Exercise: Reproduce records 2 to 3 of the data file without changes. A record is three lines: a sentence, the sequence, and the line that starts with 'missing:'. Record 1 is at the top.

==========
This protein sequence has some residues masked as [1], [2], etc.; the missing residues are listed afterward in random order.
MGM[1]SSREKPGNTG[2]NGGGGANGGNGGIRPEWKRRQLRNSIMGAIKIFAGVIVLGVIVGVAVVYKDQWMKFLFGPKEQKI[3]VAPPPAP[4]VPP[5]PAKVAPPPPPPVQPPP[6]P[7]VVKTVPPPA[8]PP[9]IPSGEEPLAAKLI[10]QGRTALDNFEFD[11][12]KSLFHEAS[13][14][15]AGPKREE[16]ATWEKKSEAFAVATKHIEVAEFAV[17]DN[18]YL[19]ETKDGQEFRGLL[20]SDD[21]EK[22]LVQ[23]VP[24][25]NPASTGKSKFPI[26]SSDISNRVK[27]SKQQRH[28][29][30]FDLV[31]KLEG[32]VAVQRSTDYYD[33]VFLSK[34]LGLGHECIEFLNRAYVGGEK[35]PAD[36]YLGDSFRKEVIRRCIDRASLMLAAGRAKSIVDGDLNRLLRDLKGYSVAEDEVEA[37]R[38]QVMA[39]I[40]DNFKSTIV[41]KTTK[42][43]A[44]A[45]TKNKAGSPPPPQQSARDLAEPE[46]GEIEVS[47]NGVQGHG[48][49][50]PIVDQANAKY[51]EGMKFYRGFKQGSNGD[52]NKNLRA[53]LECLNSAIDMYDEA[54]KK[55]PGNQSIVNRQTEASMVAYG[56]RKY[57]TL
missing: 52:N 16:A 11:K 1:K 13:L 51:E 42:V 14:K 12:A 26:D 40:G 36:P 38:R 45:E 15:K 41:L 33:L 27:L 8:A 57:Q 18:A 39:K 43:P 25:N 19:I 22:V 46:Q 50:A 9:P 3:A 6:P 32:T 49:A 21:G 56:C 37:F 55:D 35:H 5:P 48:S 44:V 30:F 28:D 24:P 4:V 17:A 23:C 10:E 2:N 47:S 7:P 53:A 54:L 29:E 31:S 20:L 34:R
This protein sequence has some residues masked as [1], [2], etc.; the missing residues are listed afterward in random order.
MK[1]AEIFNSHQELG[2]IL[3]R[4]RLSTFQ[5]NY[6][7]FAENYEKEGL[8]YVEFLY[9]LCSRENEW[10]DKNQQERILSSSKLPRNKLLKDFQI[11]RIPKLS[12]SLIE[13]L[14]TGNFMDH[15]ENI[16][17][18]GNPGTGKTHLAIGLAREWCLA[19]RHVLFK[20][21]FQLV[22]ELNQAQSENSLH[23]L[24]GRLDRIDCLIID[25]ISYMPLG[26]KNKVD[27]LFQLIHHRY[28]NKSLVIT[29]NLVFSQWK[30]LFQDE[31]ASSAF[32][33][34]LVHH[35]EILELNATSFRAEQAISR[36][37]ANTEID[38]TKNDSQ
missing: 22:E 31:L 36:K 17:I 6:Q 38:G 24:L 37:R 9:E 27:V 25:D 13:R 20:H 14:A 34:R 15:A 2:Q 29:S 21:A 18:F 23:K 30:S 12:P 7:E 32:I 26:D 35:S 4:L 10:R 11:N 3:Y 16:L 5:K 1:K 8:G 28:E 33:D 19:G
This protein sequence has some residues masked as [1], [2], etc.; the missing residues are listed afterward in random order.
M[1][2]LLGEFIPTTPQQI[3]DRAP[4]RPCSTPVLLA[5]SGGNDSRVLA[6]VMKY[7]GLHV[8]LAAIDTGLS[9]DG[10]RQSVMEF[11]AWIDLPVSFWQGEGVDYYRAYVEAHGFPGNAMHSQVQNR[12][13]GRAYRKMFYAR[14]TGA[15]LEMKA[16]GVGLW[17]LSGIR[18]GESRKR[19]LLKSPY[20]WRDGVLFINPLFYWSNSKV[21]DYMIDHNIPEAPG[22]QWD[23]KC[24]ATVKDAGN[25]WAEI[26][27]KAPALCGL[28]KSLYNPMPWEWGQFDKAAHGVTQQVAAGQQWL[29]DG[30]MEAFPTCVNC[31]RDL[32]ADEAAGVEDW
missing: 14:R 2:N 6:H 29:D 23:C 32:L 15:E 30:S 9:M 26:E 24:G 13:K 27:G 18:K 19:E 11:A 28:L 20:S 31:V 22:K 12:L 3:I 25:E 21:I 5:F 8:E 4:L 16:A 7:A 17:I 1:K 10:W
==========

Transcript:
This protein sequence has some residues masked as [1], [2], etc.; the missing residues are listed afterward in random order.
MK[1]AEIFNSHQELG[2]IL[3]R[4]RLSTFQ[5]NY[6][7]FAENYEKEGL[8]YVEFLY[9]LCSRENEW[10]DKNQQERILSSSKLPRNKLLKDFQI[11]RIPKLS[12]SLIE[13]L[14]TGNFMDH[15]ENI[16][17][18]GNPGTGKTHLAIGLAREWCLA[19]RHVLFK[20][21]FQLV[22]ELNQAQSENSLH[23]L[24]GRLDRIDCLIID[25]ISYMPLG[26]KNKVD[27]LFQLIHHRY[28]NKSLVIT[29]NLVFSQWK[30]LFQDE[31]ASSAF[32][33][34]LVHH[35]EILELNATSFRAEQAISR[36][37]ANTEID[38]TKNDSQ
missing: 22:E 31:L 36:K 17:I 6:Q 38:G 24:L 37:R 9:E 27:V 25:D 13:R 20:H 14:A 34:R 15:A 2:Q 29:S 21:A 18:F 23:K 30:S 12:P 7:E 32:I 26:D 35:S 4:L 10:R 11:N 3:Y 16:L 5:K 1:K 8:G 28:E 33:D 19:G
This protein sequence has some residues masked as [1], [2], etc.; the missing residues are listed afterward in random order.
M[1][2]LLGEFIPTTPQQI[3]DRAP[4]RPCSTPVLLA[5]SGGNDSRVLA[6]VMKY[7]GLHV[8]LAAIDTGLS[9]DG[10]RQSVMEF[11]AWIDLPVSFWQGEGVDYYRAYVEAHGFPGNAMHSQVQNR[12][13]GRAYRKMFYAR[14]TGA[15]LEMKA[16]GVGLW[17]LSGIR[18]GESRKR[19]LLKSPY[20]WRDGVLFINPLFYWSNSKV[21]DYMIDHNIPEAPG[22]QWD[23]KC[24]ATVKDAGN[25]WAEI[26][27]KAPALCGL[28]KSLYNPMPWEWGQFDKAAHGVTQQVAAGQQWL[29]DG[30]MEAFPTCVNC[31]RDL[32]ADEAAGVEDW
missing: 14:R 2:N 6:H 29:D 23:C 32:L 15:E 30:S 9:M 26:E 24:G 13:K 27:G 18:K 19:E 11:A 28:L 20:S 31:V 22:K 12:L 3:I 25:E 21:I 5:F 8:E 4:L 16:A 7:A 17:I 1:K 10:W